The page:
Writer Charlie Bond with her husband Jamie and son Seb, who returned home after almost a month in NICU. (Photo: Charlie Bond)
Every new parent pictures what it’ll be like bringing their baby home for the first time, but for neonatal parents the experience is different. That’s because they have to wait days, weeks or sometimes months to reach that special moment.
When Nick Jonas and Priyanka Chopra shared on Instagram that their baby girl was finally home after more than 100 days, it brought back for me the complex emotions of returning home with my own baby from the neonatal intensive care unit – or NICU as it’s know for short.
In September 2021 I gave birth to my son six weeks prematurely, and for almost a month, my husband Jamie and I spent every day in the hospital, willing him to be able to come home with us. But, bringing him home wasn’t quite the newborn baby bubble I imagined it to be.
The day we brought Seb home after 24 days of neonatal care should have been one of the happiest of our lives, but instead I remember feeling an overwhelming sense of guilt. On paper, we had been among the “lucky” ones – steroid injections had meant Seb’s lungs developed fully and he was born able to breathe unassisted. Nor was he struggling to gain weight, a major reason premature babies are often kept in neonatal care.
Don’t get me wrong, our journey was far from easy, but when we were finally told we were being discharged, I felt guilty we were going home when there were other babies who still had weeks ahead of them in hospital.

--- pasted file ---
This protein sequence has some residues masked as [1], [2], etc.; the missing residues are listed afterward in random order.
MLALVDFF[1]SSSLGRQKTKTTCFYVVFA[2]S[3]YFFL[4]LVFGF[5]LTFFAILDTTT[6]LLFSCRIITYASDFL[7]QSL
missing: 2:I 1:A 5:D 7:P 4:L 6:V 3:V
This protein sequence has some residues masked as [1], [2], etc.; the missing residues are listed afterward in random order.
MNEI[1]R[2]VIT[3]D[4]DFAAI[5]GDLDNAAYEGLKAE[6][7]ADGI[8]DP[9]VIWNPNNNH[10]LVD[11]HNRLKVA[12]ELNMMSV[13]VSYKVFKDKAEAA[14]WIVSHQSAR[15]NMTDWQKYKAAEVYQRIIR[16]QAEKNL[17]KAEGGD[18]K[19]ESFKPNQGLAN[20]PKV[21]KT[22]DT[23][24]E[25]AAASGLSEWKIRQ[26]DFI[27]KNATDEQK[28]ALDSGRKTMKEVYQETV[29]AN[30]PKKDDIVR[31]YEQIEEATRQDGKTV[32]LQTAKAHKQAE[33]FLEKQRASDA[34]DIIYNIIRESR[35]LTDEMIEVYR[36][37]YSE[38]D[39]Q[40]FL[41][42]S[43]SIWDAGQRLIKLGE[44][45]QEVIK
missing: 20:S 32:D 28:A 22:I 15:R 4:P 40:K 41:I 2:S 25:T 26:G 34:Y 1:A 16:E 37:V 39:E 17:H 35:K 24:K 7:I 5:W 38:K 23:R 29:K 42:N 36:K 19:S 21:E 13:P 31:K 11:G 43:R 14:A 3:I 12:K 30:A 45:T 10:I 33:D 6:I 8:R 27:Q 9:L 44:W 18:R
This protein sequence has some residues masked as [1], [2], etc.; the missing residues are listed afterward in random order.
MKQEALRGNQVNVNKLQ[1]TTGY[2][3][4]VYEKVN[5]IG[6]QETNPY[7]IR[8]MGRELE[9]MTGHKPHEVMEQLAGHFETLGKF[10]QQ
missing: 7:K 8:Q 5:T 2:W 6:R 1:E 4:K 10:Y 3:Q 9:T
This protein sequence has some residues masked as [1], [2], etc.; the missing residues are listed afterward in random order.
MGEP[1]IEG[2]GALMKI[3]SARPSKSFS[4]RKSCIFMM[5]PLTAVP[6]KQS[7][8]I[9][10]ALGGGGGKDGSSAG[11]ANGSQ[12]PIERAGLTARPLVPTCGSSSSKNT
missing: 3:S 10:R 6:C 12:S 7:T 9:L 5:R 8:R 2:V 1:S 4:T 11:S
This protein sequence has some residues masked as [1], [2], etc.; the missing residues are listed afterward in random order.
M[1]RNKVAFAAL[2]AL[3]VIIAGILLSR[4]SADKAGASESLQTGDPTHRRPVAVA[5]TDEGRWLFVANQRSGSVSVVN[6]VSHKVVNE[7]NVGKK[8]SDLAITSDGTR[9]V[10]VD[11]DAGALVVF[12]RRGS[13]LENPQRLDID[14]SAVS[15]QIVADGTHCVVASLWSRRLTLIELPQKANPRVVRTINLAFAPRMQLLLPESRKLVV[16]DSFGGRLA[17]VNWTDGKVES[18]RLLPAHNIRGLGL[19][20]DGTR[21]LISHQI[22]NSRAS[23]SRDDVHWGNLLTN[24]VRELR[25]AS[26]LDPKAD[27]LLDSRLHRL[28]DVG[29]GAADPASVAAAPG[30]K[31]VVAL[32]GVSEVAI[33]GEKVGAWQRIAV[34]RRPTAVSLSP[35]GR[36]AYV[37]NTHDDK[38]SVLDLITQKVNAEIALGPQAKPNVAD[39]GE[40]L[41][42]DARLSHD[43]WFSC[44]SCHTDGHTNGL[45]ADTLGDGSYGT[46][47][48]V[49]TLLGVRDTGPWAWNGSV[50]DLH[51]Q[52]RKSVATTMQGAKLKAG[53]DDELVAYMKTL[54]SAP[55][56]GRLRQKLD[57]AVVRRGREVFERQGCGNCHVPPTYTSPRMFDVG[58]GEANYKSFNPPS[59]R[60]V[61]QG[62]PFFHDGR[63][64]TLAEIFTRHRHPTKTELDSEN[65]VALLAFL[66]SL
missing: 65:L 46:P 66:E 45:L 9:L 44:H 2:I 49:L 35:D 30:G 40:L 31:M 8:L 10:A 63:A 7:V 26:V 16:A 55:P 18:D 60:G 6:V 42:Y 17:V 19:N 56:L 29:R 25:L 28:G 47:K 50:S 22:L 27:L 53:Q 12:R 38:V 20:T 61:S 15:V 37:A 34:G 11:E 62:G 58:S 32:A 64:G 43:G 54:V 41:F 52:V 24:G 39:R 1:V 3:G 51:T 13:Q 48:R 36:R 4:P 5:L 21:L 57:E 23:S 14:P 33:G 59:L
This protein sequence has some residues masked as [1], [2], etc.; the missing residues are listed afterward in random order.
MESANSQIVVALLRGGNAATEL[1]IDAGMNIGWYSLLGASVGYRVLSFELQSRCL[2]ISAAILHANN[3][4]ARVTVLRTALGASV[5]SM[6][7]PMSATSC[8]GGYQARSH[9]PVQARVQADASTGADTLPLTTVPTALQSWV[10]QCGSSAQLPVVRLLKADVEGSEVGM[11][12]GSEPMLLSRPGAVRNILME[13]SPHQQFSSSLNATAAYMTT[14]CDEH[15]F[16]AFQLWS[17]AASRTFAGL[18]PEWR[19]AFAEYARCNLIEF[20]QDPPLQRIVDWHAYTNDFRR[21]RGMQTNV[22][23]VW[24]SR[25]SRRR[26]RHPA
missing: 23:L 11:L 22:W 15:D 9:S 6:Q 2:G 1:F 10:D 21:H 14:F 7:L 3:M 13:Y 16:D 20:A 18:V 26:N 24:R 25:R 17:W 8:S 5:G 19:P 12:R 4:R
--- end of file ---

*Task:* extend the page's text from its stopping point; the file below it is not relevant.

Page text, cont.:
Throughout Seb’s stay, I’d also felt guilty about leaving him in the hospital every day and returning home to what felt like my “old” life. While most new parents experience sleepless nights with a newborn, I was still getting a full night’s kip, eating with both hands and watching Netflix without interruption. I’d become a mum, but I felt like a fraud, because I didn’t have a baby at home to show for it.
Dianne and Min Wei from Tunbridge Wells in Kent spent 39 days in NICU when their daughter Maiya was born at 32 weeks, and Dianne also struggled with being at home without her baby.
“Coming home without Maiya was very strange,” she says. “Our lives were on hold because we only felt like we were parents to her when we were with her in the hospital. When we came home we felt guilty and almost like we were ‘cheating’ for getting a full night’s sleep. However, those first few weeks did give us time to recuperate and get everything ready before Maiya came home.”